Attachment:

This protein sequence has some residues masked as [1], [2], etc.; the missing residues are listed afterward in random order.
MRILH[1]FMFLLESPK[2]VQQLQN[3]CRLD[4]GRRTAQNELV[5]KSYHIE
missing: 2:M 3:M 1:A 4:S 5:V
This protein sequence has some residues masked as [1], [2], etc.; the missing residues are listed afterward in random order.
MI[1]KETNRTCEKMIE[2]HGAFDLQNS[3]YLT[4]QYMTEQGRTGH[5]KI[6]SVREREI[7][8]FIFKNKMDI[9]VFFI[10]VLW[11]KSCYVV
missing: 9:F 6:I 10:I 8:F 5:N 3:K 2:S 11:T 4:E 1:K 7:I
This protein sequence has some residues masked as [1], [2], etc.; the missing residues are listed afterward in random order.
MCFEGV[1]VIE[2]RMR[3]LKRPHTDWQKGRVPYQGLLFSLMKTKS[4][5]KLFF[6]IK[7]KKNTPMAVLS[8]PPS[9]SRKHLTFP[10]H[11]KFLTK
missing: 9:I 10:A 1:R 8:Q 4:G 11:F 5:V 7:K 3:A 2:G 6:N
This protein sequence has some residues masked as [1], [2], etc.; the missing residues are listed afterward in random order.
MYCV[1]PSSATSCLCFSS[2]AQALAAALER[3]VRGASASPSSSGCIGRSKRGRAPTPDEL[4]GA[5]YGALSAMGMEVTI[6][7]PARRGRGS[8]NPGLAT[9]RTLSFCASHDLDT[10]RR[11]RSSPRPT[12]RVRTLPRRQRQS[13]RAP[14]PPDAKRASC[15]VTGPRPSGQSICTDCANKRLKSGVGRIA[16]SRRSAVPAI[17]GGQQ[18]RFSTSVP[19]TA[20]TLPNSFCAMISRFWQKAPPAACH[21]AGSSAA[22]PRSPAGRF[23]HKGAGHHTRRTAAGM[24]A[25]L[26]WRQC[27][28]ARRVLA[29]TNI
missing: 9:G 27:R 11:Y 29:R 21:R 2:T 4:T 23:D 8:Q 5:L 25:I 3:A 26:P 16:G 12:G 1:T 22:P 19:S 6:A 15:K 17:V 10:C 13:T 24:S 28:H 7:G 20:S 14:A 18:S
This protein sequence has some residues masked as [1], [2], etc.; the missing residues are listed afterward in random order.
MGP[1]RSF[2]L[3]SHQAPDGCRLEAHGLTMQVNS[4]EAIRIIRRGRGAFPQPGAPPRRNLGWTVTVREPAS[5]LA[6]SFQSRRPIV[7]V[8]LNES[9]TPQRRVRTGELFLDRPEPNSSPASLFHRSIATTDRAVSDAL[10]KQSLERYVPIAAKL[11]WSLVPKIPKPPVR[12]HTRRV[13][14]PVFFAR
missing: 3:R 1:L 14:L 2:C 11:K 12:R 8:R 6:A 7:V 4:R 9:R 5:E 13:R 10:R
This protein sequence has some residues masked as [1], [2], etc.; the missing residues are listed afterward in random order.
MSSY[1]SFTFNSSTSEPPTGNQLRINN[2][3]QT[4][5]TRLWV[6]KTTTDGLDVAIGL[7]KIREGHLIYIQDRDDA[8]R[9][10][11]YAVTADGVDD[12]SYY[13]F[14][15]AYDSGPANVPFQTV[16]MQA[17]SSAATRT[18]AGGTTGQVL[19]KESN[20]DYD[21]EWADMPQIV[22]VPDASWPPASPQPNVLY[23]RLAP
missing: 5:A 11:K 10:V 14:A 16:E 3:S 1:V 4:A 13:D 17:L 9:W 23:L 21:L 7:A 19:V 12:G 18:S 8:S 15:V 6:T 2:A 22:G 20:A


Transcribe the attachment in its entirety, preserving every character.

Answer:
This protein sequence has some residues masked as [1], [2], etc.; the missing residues are listed afterward in random order.
MRILH[1]FMFLLESPK[2]VQQLQN[3]CRLD[4]GRRTAQNELV[5]KSYHIE
missing: 2:M 3:M 1:A 4:S 5:V
This protein sequence has some residues masked as [1], [2], etc.; the missing residues are listed afterward in random order.
MI[1]KETNRTCEKMIE[2]HGAFDLQNS[3]YLT[4]QYMTEQGRTGH[5]KI[6]SVREREI[7][8]FIFKNKMDI[9]VFFI[10]VLW[11]KSCYVV
missing: 9:F 6:I 10:I 8:F 5:N 3:K 2:S 11:T 4:E 1:K 7:I
This protein sequence has some residues masked as [1], [2], etc.; the missing residues are listed afterward in random order.
MCFEGV[1]VIE[2]RMR[3]LKRPHTDWQKGRVPYQGLLFSLMKTKS[4][5]KLFF[6]IK[7]KKNTPMAVLS[8]PPS[9]SRKHLTFP[10]H[11]KFLTK
missing: 9:I 10:A 1:R 8:Q 4:G 11:F 5:V 7:K 3:A 2:G 6:N
This protein sequence has some residues masked as [1], [2], etc.; the missing residues are listed afterward in random order.
MYCV[1]PSSATSCLCFSS[2]AQALAAALER[3]VRGASASPSSSGCIGRSKRGRAPTPDEL[4]GA[5]YGALSAMGMEVTI[6][7]PARRGRGS[8]NPGLAT[9]RTLSFCASHDLDT[10]RR[11]RSSPRPT[12]RVRTLPRRQRQS[13]RAP[14]PPDAKRASC[15]VTGPRPSGQSICTDCANKRLKSGVGRIA[16]SRRSAVPAI[17]GGQQ[18]RFSTSVP[19]TA[20]TLPNSFCAMISRFWQKAPPAACH[21]AGSSAA[22]PRSPAGRF[23]HKGAGHHTRRTAAGM[24]A[25]L[26]WRQC[27][28]ARRVLA[29]TNI
missing: 9:G 27:R 11:Y 29:R 21:R 2:T 4:T 23:D 8:Q 5:L 25:I 3:A 26:P 16:G 12:G 1:T 22:P 19:S 6:A 15:K 17:V 10:C 13:T 24:S 28:H 7:G 20:S 14:A 18:S
This protein sequence has some residues masked as [1], [2], etc.; the missing residues are listed afterward in random order.
MGP[1]RSF[2]L[3]SHQAPDGCRLEAHGLTMQVNS[4]EAIRIIRRGRGAFPQPGAPPRRNLGWTVTVREPAS[5]LA[6]SFQSRRPIV[7]V[8]LNES[9]TPQRRVRTGELFLDRPEPNSSPASLFHRSIATTDRAVSDAL[10]KQSLERYVPIAAKL[11]WSLVPKIPKPPVR[12]HTRRV[13][14]PVFFAR
missing: 3:R 1:L 14:L 2:C 11:K 12:R 8:R 6:A 7:V 4:R 9:R 5:E 13:R 10:R
This protein sequence has some residues masked as [1], [2], etc.; the missing residues are listed afterward in random order.
MSSY[1]SFTFNSSTSEPPTGNQLRINN[2][3]QT[4][5]TRLWV[6]KTTTDGLDVAIGL[7]KIREGHLIYIQDRDDA[8]R[9][10][11]YAVTADGVDD[12]SYY[13]F[14][15]AYDSGPANVPFQTV[16]MQA[17]SSAATRT[18]AGGTTGQVL[19]KESN[20]DYD[21]EWADMPQIV[22]VPDASWPPASPQPNVLY[23]RLAP
missing: 5:A 11:K 10:V 14:A 16:E 3:S 1:V 4:A 13:D 17:L 9:W 23:L 21:L 7:A 19:V 12:G 18:S 8:S 15:V 6:T 2:A 22:G 20:A